Mission Hits #37 (May 2022)
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Welcome to Mission Hits #37
One of my worst moments of my decade here in Uganda was about 9 years ago when, tired, stressed, culturally-confused and even homesick, I got angry at someone who'd wronged me, spoke my mind (in a way that was pretty 'normal' in the UK, but not in Uganda), and caused a rift in a relationship with a colleague that continued for many months afterwards, contrary to everything I wanted to be and do. The first article below about forgiveness in cross-cultural settings is, I believe, hugely important for current missionaries.
But there's so much in this Mission hits edition. We have a candid interview with Chris Wright, articles about 'tectonic shifts' in mission, an extremely important-looking new book about short-term mission, and a fascinating 'And finally' link about the remarkable story of Benin City.
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Uganda Martyrs Seminary Namugongo
Mission Partner: Crosslinks (UK)
ESSENTIALS (if you only have time for one...)
Essential for Missionaries
At some point I'll have something that isn't from the 'A Life Overseas' blog in this spot. But the folk there do make it hard. Here's another on-the-money article, this time about the (often unspoken, always so dangerous) issue of anger and lack of forgiveness for many missionaries serving cross-culturally "Jesus didn’t just preach forgiveness; he forgave. We cannot preach the good news of Jesus Christ on our mission fields, without also living it out as He did. What more compelling way is there to live out the gospel than to practice that same radical forgiveness?"
Essential for Church Leaders
There's a big difference between churches that 'have' missionaries, and churches that 'send' missionaries: “Having” missionaries looks like checking a box, putting names on a bulletin, and supporting as many people as possible. “Sending” involves commissioning and supporting missionaries “in a manner worthy of God” (3 John 6)."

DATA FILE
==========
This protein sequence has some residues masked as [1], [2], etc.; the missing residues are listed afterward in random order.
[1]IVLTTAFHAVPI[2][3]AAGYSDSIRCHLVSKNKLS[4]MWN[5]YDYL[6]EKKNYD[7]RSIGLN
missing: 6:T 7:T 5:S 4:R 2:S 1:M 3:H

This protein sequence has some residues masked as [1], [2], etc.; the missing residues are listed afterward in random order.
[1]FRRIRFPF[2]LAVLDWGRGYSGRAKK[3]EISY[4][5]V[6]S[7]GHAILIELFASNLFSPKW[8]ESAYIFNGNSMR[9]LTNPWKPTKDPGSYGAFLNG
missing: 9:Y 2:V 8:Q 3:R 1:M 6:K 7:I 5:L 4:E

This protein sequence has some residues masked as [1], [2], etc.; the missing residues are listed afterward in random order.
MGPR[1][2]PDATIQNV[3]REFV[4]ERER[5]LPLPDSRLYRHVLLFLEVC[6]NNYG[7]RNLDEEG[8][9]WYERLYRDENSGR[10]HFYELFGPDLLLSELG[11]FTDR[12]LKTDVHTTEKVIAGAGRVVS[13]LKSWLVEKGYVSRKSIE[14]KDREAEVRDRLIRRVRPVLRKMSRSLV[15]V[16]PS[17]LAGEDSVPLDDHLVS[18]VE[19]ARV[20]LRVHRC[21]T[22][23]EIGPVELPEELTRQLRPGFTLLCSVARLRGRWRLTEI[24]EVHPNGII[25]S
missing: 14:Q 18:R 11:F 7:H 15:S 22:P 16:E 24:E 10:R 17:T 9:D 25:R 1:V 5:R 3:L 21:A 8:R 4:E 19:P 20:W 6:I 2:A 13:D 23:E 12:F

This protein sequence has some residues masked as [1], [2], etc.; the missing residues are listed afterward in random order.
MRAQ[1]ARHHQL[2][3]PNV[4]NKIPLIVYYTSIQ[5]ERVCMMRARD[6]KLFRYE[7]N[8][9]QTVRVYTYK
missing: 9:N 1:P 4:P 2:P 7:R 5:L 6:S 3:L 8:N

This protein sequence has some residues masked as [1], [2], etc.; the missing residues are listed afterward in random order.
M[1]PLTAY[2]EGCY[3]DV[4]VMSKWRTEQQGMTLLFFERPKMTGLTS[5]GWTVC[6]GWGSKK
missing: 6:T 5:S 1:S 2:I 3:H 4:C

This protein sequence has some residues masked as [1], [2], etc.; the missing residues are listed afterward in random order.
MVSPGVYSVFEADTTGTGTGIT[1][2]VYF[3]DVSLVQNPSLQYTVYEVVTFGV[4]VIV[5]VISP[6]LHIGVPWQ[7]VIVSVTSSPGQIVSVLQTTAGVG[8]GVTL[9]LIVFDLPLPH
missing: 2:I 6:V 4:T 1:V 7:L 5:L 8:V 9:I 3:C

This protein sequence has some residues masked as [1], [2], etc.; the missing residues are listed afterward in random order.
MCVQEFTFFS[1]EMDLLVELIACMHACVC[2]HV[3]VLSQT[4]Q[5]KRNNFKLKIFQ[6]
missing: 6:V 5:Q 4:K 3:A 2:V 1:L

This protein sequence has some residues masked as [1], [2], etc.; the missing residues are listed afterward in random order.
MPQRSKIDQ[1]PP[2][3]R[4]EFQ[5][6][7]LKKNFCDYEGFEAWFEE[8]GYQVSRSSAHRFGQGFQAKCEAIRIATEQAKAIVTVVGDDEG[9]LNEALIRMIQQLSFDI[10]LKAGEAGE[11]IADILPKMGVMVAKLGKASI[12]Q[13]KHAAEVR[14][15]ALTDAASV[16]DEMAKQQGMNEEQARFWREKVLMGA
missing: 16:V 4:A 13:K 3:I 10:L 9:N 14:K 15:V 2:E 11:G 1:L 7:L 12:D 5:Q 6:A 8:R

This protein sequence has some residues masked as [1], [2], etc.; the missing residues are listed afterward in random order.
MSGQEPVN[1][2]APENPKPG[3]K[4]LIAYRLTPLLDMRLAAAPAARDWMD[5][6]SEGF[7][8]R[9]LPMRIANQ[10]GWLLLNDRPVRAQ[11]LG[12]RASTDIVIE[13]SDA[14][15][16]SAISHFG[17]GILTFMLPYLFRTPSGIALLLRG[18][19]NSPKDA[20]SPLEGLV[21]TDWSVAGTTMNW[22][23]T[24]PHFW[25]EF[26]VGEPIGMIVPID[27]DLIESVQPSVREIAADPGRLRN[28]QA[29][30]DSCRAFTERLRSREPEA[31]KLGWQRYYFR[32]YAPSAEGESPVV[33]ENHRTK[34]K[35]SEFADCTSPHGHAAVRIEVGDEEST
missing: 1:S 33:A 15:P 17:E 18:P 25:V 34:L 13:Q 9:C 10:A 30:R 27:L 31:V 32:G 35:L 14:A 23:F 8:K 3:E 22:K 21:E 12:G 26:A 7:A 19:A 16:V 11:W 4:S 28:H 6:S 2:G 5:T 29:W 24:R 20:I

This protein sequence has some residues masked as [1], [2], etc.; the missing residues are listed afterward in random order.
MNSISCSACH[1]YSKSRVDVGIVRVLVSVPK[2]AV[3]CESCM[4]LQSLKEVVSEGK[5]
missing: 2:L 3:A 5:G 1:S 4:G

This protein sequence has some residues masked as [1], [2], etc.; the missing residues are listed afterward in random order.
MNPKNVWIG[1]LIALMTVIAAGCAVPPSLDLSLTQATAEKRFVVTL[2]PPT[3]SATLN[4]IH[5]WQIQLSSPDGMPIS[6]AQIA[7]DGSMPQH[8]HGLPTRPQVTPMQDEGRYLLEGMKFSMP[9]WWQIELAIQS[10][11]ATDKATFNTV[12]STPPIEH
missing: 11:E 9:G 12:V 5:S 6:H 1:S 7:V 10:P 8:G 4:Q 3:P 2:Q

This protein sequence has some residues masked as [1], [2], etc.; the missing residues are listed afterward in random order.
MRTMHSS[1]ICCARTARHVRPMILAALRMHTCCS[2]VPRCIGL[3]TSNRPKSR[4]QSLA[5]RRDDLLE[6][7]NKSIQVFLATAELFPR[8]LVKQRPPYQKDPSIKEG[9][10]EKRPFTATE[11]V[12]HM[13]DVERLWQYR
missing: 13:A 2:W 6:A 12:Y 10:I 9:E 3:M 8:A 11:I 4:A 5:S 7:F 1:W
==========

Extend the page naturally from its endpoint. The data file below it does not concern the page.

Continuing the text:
Essential for Mission Agency Workers
Global Frontier Missions interviewed some experienced Western missionaries to find out what they considered the most essential characteristics of Western cross-cultural mission workers are. Some interesting responses related to spiritual sustainability, teamwork, and cultural adaptability. Those involved in recruiting and training sent-out mission workers in the West would benefit on reflecting on their reflections…
Essential for Christians Partnering as Senders
This is an article written directly from and to missionaries. And yet I can't shake the sense that those who partner as senders would do well to internalize such things to help them as they pray and support mission partners serving cross-culturally. Don't be afraid to ask your mission partners some of the tough questions raised by the author of this article, who gives three bits of basic advice for missionaries in their early years: (a) Deal with personal baggage, (b) Communicate with the team, and (c) Run your own race.
GENERAL (well worth your time)
Wes Watkins, Assistant Professor of Missiology at the Arab Baptist Theological Seminary, argues that we're in a new, post-20th Century era of missions, albeit one that is still taking shape and being defined. He highlights four tectonic shifts taking place: 'From Western to Indigenous', 'From Linear Management to Holistic Complexity', 'From Pastor-Centric Leadership to Mutual Polycentric Leadership', and 'From Institutions to Movements'. Genuinely important stuff here.
Fascinating and wide-ranging 9Marks interview with Ken Mbugua, experienced Kenyan church leader in Nairobi, about African theology (he's not saying what you might expect him to) and Western partnerships in Africa: "In so many cases, Western organizations land in places like Nairobi with the apparent aim of growing their brand. Churches like ours almost become a hindrance. We’ve talked with partners who have the whole thing figured out before they come to Africa. They’re just looking for people to roll out their ideas on our continent."
Spot on: "Knowing that God loved and accepted me helped me feel more comfortable being real with my supporters. Of course, people are not as loving and accepting as God, but I realized that’s no reason to hide my true self from them. When I was real with other people, it gave them the courage to be real right back to me. I learned that it takes courage to be vulnerable. And it also gives others courage when we’re vulnerable with them." From American missionary Alyson Rockhold